Once touted as the next fountain of youth due to myriads of publications demonstrating its cardiac and ‘anti-aging’ health benefits received a big blow to its momentum in January 2012 when Dr. Dipak Das was accused of scientific fraud in a dozens of his publications asserting its efficacy. A midst this brewing controversy, Dr. Stuart Richer OD PhD FAAO has been studying the molecular effects of this drug on the aging eye – specifically eyes with age-related macular degeneration.
Resveratrol is a molecule extracted from the skin of grapes in red wine. Only 1mg trans resveratrol in 5 ounces of best red wine and therapeutic doses require 100mg so don’t think you can drink this into your system. RV modulates protective pathways against oxidative stress,
excitotoxicity, inflammation, DNA damage, and apoptosis or cell death (Richer, S). The mechanism of action is multifaceted, however recently facilitation of survival of endogenous stem-cell by this small molecule was achieved by breaching the protective retina barrier. Stem cells can be implanted, however undifferentiated stem cells are available in adult tissue when it becomes damaged. RV may hold a key in enhancing this process. It also has been shown to down regulatethe mRNA controlling vascular e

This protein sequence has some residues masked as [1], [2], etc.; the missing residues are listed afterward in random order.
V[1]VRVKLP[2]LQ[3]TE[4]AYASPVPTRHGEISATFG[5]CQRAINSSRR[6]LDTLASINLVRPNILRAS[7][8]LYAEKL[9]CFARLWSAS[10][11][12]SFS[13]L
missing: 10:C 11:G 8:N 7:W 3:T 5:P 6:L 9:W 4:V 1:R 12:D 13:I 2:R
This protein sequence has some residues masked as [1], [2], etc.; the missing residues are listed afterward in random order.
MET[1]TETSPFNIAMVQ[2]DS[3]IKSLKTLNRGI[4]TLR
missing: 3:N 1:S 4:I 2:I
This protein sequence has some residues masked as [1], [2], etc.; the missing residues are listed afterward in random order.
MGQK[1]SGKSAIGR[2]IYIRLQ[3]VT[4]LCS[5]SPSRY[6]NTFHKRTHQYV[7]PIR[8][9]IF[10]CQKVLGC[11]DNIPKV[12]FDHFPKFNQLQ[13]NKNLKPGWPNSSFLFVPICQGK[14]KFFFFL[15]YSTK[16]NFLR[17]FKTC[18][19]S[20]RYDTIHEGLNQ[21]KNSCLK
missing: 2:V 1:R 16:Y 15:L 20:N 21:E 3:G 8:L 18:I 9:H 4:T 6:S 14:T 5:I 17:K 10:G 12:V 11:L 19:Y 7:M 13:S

ndothelial growth factor gene (VEGF) which is a welcomed alternative to intraocular injections of anti-VEGF drugs for wet AMD patients (Richer S, William S, et al University of Illinois (UIC), Retina Service, Eye and Ear Infirmary, Chicago, IL 2011). The image to the right is a before and 18 days after resveratrol administration (no other forms of treatment). Normally this reduction in lesion size can only be achieved through intraocular injection of anti-VEGF. I do however acknowledge although the natural course of wet AMD tends to worsen, there are cases of self resolution without treatment. In Dr. Richer’s study, however, he demonstrated the repeatability of this finding in 18 patients.